FN35. J.App. 263-267. The memorandum discusses in some detail the problems incidental to adjudication of claims to the animals. It states in part:It should be noticed that in the Howe Horse Incident the Estray Laws were not followed.The testimony also indicates that horses were lost and/or released during the 1950's and up to about 1964 or 1965 and that since then no acts actually showing ownership have taken place by the persons claiming the horses or having signed the bills of sale for these horses.Possibly action to substantiate ownership could have been initiated under the Idaho Stallion Law . . . (o)r under the Idaho Estray Law. . . . But, the actions taken in capturing the horses here in question did not follow either of these Idaho laws and thus under the Idaho cases cited to you and general case law no title can be based upon these laws and none of the claimants could claim title under the laws since they have not followed them.J.App. 264-266.
FN36. J.App. 78-91.
FN37. J.App. 181-182, 186.
FN38. J.App. 91.
FN39. J.App. 181-182.
FN40. J.App. 181-182.
FN41. The Brand Inspector's discussion of these horses, J.App. 82-84, does not indicate exactly how many horses were pictured.
FN42. J.App. 83-84. The decision also undertook to establish the ownership of a small number of horses, some branded, which were found not to have been involved in the roundup, but were added to the group shipped to Nebraska for slaughter. The bases for these determinations were either the brands or their identification by an individual who was said to have “a well-developed ability to recognize and remember individual horses.” J.App. 86.
FN43. J.App. 90.
FN44. J.App. 91. By this time all of the bills of sale had been assigned to one person. Even assuming that this evidence sufficed to show private ownership of the horses at one time, it does not resolve the issue relevant under s 5 of the Act. The horses could be claimed only by individuals who could prove ownership under state law, and any horse as to which ownership could not be demonstrated would be wild and free-roaming within the contemplation of the Act even though at some past time it might have been domesticated. This result is implicit in the Idaho Attorney General's memorandum which cautioned the Brand Inspector that the horses probably could not be claimed under the state's estray laws, J.App. 263-267. If they could not be so claimed they necessarily fell within the Act's definition of wild free-roaming horses. See text supra at note 13.
FN45. J.App. 137.
FN46. J.App. 142.
FN47. Appellee filed a cross-appeal from the District Court's stay of its judgment pending this appeal. Since, in their brief they offer no argument whatsoever in support of the cross-appeal, we decline to consider any question in regard to the stay. Fed.R.App.P. 28(h); Democratic Cent. Comm. v. Washington Metropolitan Area Transit Comm'n, 158 U.S.App.D.C. 7, 11 n.16, 485 F.2d 786, 790 n.16, cert. denied, 415 U.S. 935, 94 S.Ct. 1451, 39 L.Ed.2d 493 (1973), and cases cited therein.
FN48. Act, s 5, 16 U.S.C. s 1335 (Supp. V 1975).
FN49. Act, ss 3(a), 6, 16 U.S.C. ss 1333(a), 1336 (Supp. V 1975).
FN50. See, e.g., First Nat'l Bank v. Walker Bank & Trust Co., 385 U.S. 252, 261, 87 S.Ct. 492, 497, 17 L.Ed.2d 343, 349 (1966); United Shoe Workers AFL-CIO v. Bedell, 165 U.S.App.D.C. 113, 118, 506 F.2d 174, 179 (1974); Portland Cement Ass'n v. Ruckelshaus, 158 U.S.App.D.C. 308, 316, 486 F.2d 375, 383, cert. denied, 417 U.S. 921, 94 S.Ct. 2628, 41 L.Ed.2d 226 (1973); National Petroleum Ref. Ass'n v. FTC, 157 U.S.App.D.C. 83, 100, 482 F.2d 672, 689, cert. denied, 415 U.S. 951, 94 S.Ct. 1475, 39 L.Ed.2d 567 (1973).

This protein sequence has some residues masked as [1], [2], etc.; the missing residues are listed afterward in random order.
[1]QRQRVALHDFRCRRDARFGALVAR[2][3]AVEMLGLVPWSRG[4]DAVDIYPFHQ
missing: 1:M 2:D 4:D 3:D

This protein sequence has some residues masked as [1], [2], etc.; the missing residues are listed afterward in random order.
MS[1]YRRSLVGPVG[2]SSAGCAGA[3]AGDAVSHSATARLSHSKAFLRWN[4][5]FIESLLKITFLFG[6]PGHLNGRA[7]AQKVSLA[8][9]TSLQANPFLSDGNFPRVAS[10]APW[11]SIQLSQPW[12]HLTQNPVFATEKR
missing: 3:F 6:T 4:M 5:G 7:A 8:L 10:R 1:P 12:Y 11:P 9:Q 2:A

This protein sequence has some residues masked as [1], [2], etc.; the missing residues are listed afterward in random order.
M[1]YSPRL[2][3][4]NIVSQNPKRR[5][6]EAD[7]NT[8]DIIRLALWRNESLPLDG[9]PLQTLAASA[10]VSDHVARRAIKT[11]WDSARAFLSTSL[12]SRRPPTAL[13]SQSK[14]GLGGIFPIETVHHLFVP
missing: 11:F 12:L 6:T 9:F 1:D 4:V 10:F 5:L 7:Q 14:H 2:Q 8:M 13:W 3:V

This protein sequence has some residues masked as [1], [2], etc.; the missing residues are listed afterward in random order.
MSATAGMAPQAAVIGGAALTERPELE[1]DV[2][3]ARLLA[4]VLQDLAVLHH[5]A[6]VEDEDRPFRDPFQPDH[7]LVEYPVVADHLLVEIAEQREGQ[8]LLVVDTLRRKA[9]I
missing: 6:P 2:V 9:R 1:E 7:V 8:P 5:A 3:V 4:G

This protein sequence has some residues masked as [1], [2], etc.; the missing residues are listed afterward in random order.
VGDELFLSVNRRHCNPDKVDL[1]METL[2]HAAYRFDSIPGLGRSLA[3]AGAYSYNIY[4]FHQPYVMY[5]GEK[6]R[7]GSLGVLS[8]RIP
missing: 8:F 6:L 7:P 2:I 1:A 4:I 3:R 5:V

FN51. Act, s 1, 16 U.S.C. s 1331 (Supp. V 1975).
FN54. The hearings were conducted by the Subcommittee on Public Lands of the Senate Committee on Interior and Insular Affairs and by the Subcommittee on Public Lands of the House Committee on Interior and Insular Affairs.
FN55. Hearings before the Subcomm. on Public Lands, House Comm. on Interior and Insular Affairs, 92d Cong., 1st Sess., 27, 81-82, 84-85, 97, 135-136, 183-184 (1971) (hereinafter 1971 House Hearings ); Hearings before the Subcomm. on Public Lands, Senate Comm. on Interior and Insular Affairs, 92d Cong., 1st Sess., 52, 58, 73, 88-95, 181 (1971) (hereinafter cited 1971 Senate Hearings ).
FN56. 1971 House Hearings at 27.
Federal legislation is urgently needed to protect the remaining wild horses and burros not only because they are threatened with possible extinction, but also due to the fact that states have been notoriously lax in protecting these animals.[FN57]
FN57. 1971 Senate Hearings at 52.
FN58. S. 1116 as amended and modified eventuated as the Act.
FN59. S.Rep.No.242, 92d Cong., 1st Sess. 3 (1971), U.S.Code Cong. & Admin.News 1971, pp. 2149, 2150.
During the consideration of this legislation, the committee found that one of the most difficult problems was a means of determining what was a wild free-roaming horse or burro. While relatively easy to define, that is, “all unbranded and unclaimed horses or burros on public lands,” this does not, of course, make actual field identification of a specific animal either positive or easy. Many privately owned animals are unbranded, and merely because of this lack of visible markings the ownership of such animals should not be placed in doubt. In recognition of this problem, the bill provides that any person asserting ownership of a horse or burro on the public lands shall do so in accordance with the branding and estray laws of the State in which it is found. This permits full play of State laws regarding any question of ownership. [FN60]